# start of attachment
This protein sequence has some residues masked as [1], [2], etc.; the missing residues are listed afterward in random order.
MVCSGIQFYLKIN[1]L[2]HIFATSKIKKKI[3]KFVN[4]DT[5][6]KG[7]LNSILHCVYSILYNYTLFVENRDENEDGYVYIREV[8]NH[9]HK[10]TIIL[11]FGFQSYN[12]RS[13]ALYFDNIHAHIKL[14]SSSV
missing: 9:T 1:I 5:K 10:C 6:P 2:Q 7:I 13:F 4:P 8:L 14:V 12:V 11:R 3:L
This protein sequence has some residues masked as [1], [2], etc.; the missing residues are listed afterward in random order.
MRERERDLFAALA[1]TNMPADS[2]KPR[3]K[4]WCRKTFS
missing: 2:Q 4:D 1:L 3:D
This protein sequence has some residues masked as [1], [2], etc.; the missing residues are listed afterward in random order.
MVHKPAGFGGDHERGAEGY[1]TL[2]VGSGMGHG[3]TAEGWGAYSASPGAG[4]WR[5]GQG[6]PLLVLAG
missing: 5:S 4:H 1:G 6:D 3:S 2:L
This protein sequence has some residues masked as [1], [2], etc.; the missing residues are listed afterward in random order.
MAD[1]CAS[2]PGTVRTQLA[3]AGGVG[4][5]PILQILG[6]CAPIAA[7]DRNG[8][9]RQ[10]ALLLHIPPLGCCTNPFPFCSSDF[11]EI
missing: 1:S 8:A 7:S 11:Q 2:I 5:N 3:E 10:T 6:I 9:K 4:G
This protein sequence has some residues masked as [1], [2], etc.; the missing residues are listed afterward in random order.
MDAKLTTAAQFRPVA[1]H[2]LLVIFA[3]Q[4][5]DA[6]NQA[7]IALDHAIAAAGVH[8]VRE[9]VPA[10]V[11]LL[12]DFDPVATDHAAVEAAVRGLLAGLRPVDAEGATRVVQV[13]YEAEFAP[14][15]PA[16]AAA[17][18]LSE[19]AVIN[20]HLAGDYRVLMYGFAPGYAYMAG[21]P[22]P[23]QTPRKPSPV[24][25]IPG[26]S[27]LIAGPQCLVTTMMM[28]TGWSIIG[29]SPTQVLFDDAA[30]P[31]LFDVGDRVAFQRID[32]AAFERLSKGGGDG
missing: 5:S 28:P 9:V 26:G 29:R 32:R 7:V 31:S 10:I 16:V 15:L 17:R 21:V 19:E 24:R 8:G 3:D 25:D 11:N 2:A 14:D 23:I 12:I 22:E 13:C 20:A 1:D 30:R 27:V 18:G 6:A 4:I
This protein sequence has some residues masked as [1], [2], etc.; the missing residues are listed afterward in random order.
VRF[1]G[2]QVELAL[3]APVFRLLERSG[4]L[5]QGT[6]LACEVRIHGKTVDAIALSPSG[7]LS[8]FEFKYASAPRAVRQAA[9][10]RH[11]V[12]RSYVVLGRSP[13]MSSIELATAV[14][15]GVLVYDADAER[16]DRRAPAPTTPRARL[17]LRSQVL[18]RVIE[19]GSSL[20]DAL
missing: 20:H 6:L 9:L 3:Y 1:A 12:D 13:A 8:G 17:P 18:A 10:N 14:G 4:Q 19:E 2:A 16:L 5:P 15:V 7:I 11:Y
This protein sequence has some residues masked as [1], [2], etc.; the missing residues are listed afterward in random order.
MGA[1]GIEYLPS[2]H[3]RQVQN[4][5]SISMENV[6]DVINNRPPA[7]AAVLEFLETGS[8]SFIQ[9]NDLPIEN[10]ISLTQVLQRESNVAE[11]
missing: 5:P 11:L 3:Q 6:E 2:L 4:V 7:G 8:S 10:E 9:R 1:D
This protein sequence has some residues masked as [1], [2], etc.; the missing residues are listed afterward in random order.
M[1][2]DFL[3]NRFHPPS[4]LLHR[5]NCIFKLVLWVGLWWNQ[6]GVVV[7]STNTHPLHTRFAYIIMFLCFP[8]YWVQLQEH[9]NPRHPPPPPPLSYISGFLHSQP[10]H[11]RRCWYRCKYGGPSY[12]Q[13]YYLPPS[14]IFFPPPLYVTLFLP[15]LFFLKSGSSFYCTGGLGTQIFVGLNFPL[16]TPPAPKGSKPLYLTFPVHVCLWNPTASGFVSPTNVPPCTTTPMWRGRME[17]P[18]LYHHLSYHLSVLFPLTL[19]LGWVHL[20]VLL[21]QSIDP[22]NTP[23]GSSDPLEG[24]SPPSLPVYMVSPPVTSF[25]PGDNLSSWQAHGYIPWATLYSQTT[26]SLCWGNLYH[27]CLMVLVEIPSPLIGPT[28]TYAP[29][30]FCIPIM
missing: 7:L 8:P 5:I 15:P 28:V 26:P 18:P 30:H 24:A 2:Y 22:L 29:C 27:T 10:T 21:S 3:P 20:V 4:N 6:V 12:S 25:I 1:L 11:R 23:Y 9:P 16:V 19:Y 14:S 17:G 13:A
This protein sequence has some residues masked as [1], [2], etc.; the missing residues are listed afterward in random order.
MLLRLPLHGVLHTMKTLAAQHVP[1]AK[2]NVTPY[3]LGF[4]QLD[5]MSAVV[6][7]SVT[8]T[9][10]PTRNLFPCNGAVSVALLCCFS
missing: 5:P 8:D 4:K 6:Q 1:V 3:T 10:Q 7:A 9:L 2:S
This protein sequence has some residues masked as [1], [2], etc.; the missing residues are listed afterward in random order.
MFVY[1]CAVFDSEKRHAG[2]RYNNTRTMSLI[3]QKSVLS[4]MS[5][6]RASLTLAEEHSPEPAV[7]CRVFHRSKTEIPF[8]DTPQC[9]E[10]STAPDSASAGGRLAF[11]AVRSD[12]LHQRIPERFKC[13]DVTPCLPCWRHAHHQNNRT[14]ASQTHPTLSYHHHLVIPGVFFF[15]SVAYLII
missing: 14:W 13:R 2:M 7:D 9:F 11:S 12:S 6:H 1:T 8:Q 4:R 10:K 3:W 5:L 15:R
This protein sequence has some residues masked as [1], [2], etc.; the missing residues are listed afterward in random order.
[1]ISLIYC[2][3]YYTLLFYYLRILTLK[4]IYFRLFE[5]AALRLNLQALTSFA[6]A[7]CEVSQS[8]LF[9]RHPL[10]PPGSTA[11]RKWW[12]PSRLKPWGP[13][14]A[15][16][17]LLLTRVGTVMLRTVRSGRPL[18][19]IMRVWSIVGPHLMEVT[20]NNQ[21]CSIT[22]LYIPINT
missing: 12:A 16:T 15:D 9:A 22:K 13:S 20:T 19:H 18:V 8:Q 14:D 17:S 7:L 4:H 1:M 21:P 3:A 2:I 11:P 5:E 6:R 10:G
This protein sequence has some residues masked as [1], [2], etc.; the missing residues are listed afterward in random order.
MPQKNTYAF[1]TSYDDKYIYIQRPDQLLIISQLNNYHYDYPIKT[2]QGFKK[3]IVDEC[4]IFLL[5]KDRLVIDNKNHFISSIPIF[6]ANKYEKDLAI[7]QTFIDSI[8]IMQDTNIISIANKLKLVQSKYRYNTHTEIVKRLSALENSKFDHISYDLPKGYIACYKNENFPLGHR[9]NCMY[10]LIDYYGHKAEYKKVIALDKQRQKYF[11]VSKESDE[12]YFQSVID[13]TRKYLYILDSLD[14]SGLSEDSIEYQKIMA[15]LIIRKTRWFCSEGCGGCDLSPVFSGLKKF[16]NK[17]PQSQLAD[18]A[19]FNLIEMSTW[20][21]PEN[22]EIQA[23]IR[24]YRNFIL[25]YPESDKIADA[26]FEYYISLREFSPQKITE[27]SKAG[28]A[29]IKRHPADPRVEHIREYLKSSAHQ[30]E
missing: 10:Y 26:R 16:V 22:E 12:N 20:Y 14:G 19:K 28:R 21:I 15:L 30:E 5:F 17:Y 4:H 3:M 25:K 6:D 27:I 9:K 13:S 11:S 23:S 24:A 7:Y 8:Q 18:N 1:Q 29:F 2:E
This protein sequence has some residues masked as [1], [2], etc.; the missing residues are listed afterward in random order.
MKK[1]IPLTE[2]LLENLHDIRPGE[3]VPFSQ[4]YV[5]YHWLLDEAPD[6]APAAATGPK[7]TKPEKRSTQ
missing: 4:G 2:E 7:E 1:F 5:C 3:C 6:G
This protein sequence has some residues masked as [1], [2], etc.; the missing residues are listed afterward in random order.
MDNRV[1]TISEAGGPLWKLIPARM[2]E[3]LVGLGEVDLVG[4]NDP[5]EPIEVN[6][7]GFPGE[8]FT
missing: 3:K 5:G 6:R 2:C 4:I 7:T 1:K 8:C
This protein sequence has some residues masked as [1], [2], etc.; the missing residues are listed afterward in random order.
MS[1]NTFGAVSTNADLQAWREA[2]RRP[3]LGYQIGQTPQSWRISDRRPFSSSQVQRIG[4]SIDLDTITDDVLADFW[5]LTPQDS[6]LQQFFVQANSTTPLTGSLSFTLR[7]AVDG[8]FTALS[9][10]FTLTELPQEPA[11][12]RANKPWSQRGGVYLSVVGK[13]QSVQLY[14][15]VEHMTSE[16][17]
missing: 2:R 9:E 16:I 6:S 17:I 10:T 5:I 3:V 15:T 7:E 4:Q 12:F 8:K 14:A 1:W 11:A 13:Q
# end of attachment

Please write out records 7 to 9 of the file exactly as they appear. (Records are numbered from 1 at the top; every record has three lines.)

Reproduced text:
This protein sequence has some residues masked as [1], [2], etc.; the missing residues are listed afterward in random order.
MGA[1]GIEYLPS[2]H[3]RQVQN[4][5]SISMENV[6]DVINNRPPA[7]AAVLEFLETGS[8]SFIQ[9]NDLPIEN[10]ISLTQVLQRESNVAE[11]
missing: 5:P 11:L 3:Q 6:E 2:L 4:V 7:G 8:S 10:E 9:R 1:D
This protein sequence has some residues masked as [1], [2], etc.; the missing residues are listed afterward in random order.
M[1][2]DFL[3]NRFHPPS[4]LLHR[5]NCIFKLVLWVGLWWNQ[6]GVVV[7]STNTHPLHTRFAYIIMFLCFP[8]YWVQLQEH[9]NPRHPPPPPPLSYISGFLHSQP[10]H[11]RRCWYRCKYGGPSY[12]Q[13]YYLPPS[14]IFFPPPLYVTLFLP[15]LFFLKSGSSFYCTGGLGTQIFVGLNFPL[16]TPPAPKGSKPLYLTFPVHVCLWNPTASGFVSPTNVPPCTTTPMWRGRME[17]P[18]LYHHLSYHLSVLFPLTL[19]LGWVHL[20]VLL[21]QSIDP[22]NTP[23]GSSDPLEG[24]SPPSLPVYMVSPPVTSF[25]PGDNLSSWQAHGYIPWATLYSQTT[26]SLCWGNLYH[27]CLMVLVEIPSPLIGPT[28]TYAP[29][30]FCIPIM
missing: 7:L 8:P 5:I 15:P 28:V 26:P 18:P 30:H 24:A 2:Y 22:L 29:C 27:T 10:T 21:S 3:P 20:V 4:N 6:V 12:S 25:I 1:L 11:R 23:Y 9:P 16:V 19:Y 14:S 17:G 13:A
This protein sequence has some residues masked as [1], [2], etc.; the missing residues are listed afterward in random order.
MLLRLPLHGVLHTMKTLAAQHVP[1]AK[2]NVTPY[3]LGF[4]QLD[5]MSAVV[6][7]SVT[8]T[9][10]PTRNLFPCNGAVSVALLCCFS
missing: 5:P 8:D 4:K 6:Q 1:V 3:T 10:Q 7:A 9:L 2:S